- In June 2020 Mr X raised his concerns about potential fraud involving the association with a Council officer. He said he had completed the internal stage of allotment association B complaints’ procedure. The officer asked Mr X for details of his specific allegations. Mr X responded that he had an issue with the management of allotment association B but did not provide enough information. Mr X sent a further email saying that the association refused to provide him with an audited account and instead issued him with a notice to quit.
- The officer responded that the Council has no power to intervene in the management of allotment leases but could only get involved in breaches of the Allotments Act. Mr X responded and referred to what he considered threatening behaviour from committee members. He also raised general concerns about the operation of two other associations where he is a member. Mr X continued to email the Council with concerns about the allotments and in particular about the operation of allotment association B. Mr X said he was a committee member and he raised concerns that the annual accounts were not audited and about different figures being provided in the Treasurer’s report at each meeting.
- Mr X said he installed CCTV which was broken by members of the allotment committee and that he was threatened by a committee member. Mr X said as a result of this the committee served him with a notice to quit. Mr X referred to harassment and cases with the police.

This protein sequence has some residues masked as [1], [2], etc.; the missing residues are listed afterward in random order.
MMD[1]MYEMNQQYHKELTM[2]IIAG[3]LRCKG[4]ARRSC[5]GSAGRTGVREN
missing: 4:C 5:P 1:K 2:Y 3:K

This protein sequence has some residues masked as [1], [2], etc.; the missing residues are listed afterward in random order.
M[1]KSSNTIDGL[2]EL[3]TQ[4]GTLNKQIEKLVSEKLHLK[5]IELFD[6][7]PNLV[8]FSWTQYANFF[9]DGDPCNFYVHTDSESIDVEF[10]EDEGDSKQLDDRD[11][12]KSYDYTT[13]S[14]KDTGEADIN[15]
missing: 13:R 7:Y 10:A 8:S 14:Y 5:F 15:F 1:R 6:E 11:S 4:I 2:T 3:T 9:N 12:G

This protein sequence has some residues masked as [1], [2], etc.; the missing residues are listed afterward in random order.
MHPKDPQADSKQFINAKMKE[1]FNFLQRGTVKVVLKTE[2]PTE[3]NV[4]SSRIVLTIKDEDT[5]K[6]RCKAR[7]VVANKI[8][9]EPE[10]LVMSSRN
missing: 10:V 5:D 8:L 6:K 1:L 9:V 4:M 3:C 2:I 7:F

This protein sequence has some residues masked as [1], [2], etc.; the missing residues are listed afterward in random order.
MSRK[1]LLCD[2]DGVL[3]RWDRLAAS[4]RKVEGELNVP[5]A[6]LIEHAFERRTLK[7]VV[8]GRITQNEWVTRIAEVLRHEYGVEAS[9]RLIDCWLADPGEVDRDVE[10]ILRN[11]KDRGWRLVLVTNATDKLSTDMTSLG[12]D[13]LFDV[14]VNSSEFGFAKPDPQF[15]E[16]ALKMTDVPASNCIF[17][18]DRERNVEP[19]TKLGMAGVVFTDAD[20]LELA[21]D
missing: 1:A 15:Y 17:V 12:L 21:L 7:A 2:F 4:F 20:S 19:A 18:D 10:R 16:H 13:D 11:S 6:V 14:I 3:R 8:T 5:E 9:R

- Mr X wanted the bank accounts of allotment associations, of which he is a member, to be investigated. He wanted a review of the self-management of allotments and a review of the lease for those involved in what he claims are the wrong doings at allotment B. The Council responded that his concerns related to the governance and committee structure at the allotments and it had no power to intervene. It referred Mr X to us.
- In January 2021 allotment association B filed a case in the county court to take possession of Mr X’s allotment plot. Mr X lost the court case and has since appealed the court’s decision.
- The role of the Ombudsman is to consider complaints of fault leading to injustice and we look to remedy the injustice caused. For us to decide to investigate we need to be satisfied we can probably achieve the desired outcomes of the complainant.
- Mr X has complained about the Council not investigating his complaint. Central to this complaint is allotment association B’s decision to evict Mr X from his allotment. This is the injustice caused to Mr X by the alleged faults. Allotment association B has taken court action to repossess the allotment. Mr X was able to raise his arguments in court and has since appealed the court’s decision. We cannot consider matters which have been considered by a court. We cannot change the court decision or therefore achieve the outcome Mr X seeks.
- Mr X raised a number of wider public interest concerns about allotment association B and two other associations. These include allegations of criminal matters. Such allegations are better dealt with by the police. We can only make findings of fault and cannot definitively say, whatever evidence we find, whether the law has been broken. In addition, we cannot require action is taken against individual plot holders.
- Mr X wants a review of the Council’s decision to allow self-management of allotments. I will not investigate this matter further as this is a policy decision the Council was entitled to make, follows well established practice across the sector, happened several years ago and is not directly linked to personal injustice to Mr X. It is open to Mr X to lobby local councillors if he believes the scheme should be changed.
- I have ended my investigation as I cannot achieve the outcome Mr X wants.
Investigator's decision on behalf of the Ombudsman